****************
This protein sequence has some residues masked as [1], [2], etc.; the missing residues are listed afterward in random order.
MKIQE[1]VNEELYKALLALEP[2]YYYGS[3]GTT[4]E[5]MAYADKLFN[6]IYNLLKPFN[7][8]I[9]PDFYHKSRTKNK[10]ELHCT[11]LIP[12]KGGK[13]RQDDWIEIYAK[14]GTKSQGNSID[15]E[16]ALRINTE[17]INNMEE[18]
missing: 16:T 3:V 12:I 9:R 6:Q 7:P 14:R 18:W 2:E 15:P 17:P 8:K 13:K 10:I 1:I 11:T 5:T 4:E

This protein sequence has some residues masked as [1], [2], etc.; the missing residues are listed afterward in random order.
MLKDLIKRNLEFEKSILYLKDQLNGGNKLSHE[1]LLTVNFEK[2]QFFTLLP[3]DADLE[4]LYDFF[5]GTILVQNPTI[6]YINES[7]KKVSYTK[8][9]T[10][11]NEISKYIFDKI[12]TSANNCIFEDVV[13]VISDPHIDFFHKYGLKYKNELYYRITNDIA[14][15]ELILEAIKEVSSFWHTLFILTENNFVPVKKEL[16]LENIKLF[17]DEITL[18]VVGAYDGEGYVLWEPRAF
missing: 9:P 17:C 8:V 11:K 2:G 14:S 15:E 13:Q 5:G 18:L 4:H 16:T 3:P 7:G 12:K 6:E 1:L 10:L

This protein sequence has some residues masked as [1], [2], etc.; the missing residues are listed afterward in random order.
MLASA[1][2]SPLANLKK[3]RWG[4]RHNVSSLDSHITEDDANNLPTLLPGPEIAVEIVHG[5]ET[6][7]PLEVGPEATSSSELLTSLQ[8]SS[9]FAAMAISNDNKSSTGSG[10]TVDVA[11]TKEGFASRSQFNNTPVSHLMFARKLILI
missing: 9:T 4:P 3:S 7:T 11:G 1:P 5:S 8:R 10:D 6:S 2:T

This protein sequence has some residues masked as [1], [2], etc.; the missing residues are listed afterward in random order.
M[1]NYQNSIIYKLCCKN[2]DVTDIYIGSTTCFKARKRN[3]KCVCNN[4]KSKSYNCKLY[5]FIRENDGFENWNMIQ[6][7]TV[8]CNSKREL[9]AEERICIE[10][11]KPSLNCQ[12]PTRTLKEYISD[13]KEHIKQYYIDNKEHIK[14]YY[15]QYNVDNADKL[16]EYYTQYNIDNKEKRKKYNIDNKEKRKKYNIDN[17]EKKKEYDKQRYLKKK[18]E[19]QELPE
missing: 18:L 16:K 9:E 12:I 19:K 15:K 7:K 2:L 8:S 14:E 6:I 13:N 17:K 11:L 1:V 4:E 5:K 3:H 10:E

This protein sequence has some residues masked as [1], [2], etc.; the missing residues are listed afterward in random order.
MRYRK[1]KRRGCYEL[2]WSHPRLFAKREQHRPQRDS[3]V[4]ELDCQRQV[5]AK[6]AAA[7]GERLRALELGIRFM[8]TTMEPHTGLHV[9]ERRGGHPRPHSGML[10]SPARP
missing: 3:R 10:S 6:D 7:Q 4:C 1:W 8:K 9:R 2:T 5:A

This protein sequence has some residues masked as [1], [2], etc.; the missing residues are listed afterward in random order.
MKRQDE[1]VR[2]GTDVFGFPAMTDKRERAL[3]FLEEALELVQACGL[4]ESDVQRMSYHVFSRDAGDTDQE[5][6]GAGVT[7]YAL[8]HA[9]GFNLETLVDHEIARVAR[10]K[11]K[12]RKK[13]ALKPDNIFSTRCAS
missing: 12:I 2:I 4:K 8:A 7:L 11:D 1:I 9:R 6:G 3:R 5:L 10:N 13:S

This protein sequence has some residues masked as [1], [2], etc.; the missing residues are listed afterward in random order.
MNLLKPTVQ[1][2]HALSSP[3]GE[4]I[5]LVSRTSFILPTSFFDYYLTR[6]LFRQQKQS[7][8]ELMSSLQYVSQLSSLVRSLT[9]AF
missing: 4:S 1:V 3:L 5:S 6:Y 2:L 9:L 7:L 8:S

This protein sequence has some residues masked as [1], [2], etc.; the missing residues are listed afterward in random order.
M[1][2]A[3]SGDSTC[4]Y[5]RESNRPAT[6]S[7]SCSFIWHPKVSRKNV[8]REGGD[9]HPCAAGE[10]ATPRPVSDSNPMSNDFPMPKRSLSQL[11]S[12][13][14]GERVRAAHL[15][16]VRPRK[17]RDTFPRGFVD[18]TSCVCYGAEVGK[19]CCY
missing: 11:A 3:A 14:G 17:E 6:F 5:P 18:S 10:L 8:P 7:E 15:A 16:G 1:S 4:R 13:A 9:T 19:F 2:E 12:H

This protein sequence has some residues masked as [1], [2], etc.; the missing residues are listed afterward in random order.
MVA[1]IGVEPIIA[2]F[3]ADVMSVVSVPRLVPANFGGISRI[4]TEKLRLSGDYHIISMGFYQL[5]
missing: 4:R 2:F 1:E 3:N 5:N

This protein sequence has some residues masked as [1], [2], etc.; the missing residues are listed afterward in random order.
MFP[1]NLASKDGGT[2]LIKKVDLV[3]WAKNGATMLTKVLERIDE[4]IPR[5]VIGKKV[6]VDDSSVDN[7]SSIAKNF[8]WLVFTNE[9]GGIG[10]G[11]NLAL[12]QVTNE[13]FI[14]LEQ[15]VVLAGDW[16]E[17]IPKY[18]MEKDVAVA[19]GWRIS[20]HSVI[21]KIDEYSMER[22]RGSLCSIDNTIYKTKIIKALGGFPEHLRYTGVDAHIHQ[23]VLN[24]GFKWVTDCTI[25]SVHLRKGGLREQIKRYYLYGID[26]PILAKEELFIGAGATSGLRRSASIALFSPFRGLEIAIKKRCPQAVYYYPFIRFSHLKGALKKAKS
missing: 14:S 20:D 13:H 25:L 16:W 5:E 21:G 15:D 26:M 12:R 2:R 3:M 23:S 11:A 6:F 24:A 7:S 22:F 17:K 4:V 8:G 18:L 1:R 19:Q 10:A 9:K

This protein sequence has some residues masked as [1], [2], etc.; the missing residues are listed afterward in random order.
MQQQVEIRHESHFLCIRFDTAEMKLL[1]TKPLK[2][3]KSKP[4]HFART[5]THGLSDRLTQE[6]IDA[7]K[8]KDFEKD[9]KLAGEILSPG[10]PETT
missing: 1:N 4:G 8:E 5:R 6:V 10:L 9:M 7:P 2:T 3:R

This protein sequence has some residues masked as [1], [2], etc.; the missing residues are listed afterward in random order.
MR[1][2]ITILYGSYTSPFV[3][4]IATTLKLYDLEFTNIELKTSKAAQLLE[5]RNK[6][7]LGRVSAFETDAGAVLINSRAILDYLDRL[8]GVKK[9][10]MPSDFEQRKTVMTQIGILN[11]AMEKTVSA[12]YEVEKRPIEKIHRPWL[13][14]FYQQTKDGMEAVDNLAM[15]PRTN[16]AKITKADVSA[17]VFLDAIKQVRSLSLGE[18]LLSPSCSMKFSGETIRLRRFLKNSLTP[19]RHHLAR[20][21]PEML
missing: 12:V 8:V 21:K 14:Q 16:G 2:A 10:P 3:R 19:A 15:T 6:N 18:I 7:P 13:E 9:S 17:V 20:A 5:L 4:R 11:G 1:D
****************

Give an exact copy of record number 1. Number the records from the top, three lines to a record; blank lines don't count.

This protein sequence has some residues masked as [1], [2], etc.; the missing residues are listed afterward in random order.
MKIQE[1]VNEELYKALLALEP[2]YYYGS[3]GTT[4]E[5]MAYADKLFN[6]IYNLLKPFN[7][8]I[9]PDFYHKSRTKNK[10]ELHCT[11]LIP[12]KGGK[13]RQDDWIEIYAK[14]GTKSQGNSID[15]E[16]ALRINTE[17]INNMEE[18]
missing: 16:T 3:V 12:I 9:R 6:Q 7:P 14:R 18:W 2:E 15:P 17:P 8:K 13:K 10:I 1:I 11:T 5:T 4:E